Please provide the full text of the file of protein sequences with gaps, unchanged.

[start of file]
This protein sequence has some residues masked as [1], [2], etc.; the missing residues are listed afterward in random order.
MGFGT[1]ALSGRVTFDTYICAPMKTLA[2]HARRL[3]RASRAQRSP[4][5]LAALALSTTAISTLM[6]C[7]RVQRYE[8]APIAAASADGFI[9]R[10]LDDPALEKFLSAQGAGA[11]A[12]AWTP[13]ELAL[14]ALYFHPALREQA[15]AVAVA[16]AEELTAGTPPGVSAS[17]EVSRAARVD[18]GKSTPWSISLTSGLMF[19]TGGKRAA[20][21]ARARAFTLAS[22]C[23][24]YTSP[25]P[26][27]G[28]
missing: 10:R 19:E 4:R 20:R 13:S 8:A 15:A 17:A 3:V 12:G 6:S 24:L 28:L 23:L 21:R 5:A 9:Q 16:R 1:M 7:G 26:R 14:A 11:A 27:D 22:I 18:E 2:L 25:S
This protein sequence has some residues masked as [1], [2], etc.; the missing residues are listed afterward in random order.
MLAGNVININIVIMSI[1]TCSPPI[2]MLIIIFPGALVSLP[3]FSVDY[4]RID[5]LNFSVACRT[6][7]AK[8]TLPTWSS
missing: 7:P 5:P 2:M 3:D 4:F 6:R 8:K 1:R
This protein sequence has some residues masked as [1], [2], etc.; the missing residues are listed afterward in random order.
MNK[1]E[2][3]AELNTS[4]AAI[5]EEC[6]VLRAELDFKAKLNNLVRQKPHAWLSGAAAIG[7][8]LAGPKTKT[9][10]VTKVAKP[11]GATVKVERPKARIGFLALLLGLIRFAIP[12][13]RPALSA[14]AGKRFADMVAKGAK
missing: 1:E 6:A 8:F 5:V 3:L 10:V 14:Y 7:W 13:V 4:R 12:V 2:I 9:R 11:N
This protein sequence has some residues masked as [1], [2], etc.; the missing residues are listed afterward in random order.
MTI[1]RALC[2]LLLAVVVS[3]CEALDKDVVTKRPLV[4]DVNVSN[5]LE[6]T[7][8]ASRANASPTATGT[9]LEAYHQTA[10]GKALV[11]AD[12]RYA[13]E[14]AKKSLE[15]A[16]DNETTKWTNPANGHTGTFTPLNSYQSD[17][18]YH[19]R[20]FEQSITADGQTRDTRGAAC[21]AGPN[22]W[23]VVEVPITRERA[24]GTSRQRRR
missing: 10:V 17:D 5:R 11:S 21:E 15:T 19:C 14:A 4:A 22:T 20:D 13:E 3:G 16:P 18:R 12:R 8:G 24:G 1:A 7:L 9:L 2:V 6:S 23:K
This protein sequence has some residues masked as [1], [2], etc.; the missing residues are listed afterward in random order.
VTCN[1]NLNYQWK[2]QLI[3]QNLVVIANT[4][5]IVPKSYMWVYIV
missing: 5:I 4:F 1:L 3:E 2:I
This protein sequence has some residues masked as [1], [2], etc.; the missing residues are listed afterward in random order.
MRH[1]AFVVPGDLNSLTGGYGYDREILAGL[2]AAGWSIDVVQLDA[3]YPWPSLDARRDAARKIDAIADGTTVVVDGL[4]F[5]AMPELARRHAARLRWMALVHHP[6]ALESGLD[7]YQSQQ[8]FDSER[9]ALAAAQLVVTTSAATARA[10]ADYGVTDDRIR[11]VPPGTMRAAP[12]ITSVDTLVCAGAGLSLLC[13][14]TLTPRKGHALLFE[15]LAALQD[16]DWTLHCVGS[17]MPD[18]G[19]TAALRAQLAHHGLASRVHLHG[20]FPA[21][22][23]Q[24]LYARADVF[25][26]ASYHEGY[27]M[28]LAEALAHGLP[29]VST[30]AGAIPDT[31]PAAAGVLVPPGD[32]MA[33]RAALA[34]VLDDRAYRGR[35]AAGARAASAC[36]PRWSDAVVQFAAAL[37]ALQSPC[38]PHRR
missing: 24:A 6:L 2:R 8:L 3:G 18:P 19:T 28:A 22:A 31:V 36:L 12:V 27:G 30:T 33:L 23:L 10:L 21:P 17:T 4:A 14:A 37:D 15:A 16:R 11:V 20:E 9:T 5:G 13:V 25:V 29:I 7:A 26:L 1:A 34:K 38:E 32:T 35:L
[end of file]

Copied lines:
This protein sequence has some residues masked as [1], [2], etc.; the missing residues are listed afterward in random order.
MGFGT[1]ALSGRVTFDTYICAPMKTLA[2]HARRL[3]RASRAQRSP[4][5]LAALALSTTAISTLM[6]C[7]RVQRYE[8]APIAAASADGFI[9]R[10]LDDPALEKFLSAQGAGA[11]A[12]AWTP[13]ELAL[14]ALYFHPALREQA[15]AVAVA[16]AEELTAGTPPGVSAS[17]EVSRAARVD[18]GKSTPWSISLTSGLMF[19]TGGKRAA[20][21]ARARAFTLAS[22]C[23][24]YTSP[25]P[26][27]G[28]
missing: 10:R 19:E 4:R 20:R 13:S 8:A 15:A 17:A 3:V 12:G 6:S 24:L 28:L 23:L 21:R 5:A 9:Q 16:R 1:M 7:G 26:R 14:A 11:A 27:D 22:I 18:E 2:L 25:S
This protein sequence has some residues masked as [1], [2], etc.; the missing residues are listed afterward in random order.
MLAGNVININIVIMSI[1]TCSPPI[2]MLIIIFPGALVSLP[3]FSVDY[4]RID[5]LNFSVACRT[6][7]AK[8]TLPTWSS
missing: 7:P 5:P 2:M 3:D 4:F 6:R 8:K 1:R
This protein sequence has some residues masked as [1], [2], etc.; the missing residues are listed afterward in random order.
MNK[1]E[2][3]AELNTS[4]AAI[5]EEC[6]VLRAELDFKAKLNNLVRQKPHAWLSGAAAIG[7][8]LAGPKTKT[9][10]VTKVAKP[11]GATVKVERPKARIGFLALLLGLIRFAIP[12][13]RPALSA[14]AGKRFADMVAKGAK
missing: 1:E 6:A 8:F 5:V 3:L 10:V 14:Y 7:W 13:V 4:R 12:V 2:I 9:R 11:N
This protein sequence has some residues masked as [1], [2], etc.; the missing residues are listed afterward in random order.
MTI[1]RALC[2]LLLAVVVS[3]CEALDKDVVTKRPLV[4]DVNVSN[5]LE[6]T[7][8]ASRANASPTATGT[9]LEAYHQTA[10]GKALV[11]AD[12]RYA[13]E[14]AKKSLE[15]A[16]DNETTKWTNPANGHTGTFTPLNSYQSD[17][18]YH[19]R[20]FEQSITADGQTRDTRGAAC[21]AGPN[22]W[23]VVEVPITRERA[24]GTSRQRRR
missing: 10:V 17:D 5:R 11:S 21:E 15:T 19:C 14:A 4:A 22:T 20:D 13:E 3:G 16:P 18:R 12:R 8:G 24:G 1:A 7:L 9:L 2:V 6:S 23:K
This protein sequence has some residues masked as [1], [2], etc.; the missing residues are listed afterward in random order.
VTCN[1]NLNYQWK[2]QLI[3]QNLVVIANT[4][5]IVPKSYMWVYIV
missing: 5:I 4:F 1:L 3:E 2:I
This protein sequence has some residues masked as [1], [2], etc.; the missing residues are listed afterward in random order.
MRH[1]AFVVPGDLNSLTGGYGYDREILAGL[2]AAGWSIDVVQLDA[3]YPWPSLDARRDAARKIDAIADGTTVVVDGL[4]F[5]AMPELARRHAARLRWMALVHHP[6]ALESGLD[7]YQSQQ[8]FDSER[9]ALAAAQLVVTTSAATARA[10]ADYGVTDDRIR[11]VPPGTMRAAP[12]ITSVDTLVCAGAGLSLLC[13][14]TLTPRKGHALLFE[15]LAALQD[16]DWTLHCVGS[17]MPD[18]G[19]TAALRAQLAHHGLASRVHLHG[20]FPA[21][22][23]Q[24]LYARADVF[25][26]ASYHEGY[27]M[28]LAEALAHGLP[29]VST[30]AGAIPDT[31]PAAAGVLVPPGD[32]MA[33]RAALA[34]VLDDRAYRGR[35]AAGARAASAC[36]PRWSDAVVQFAAAL[37]ALQSPC[38]PHRR
missing: 24:A 6:L 2:R 8:L 3:G 18:P 19:T 28:A 22:A 31:V 36:L 12:V 27:G 30:T 33:L 23:L 10:L 21:P 17:T 4:A 14:A 37:D 15:A 16:R 11:V 20:E 9:T 5:G 13:V 25:V 29:I 7:A 26:L 1:A 34:K 38:E 32:T 35:L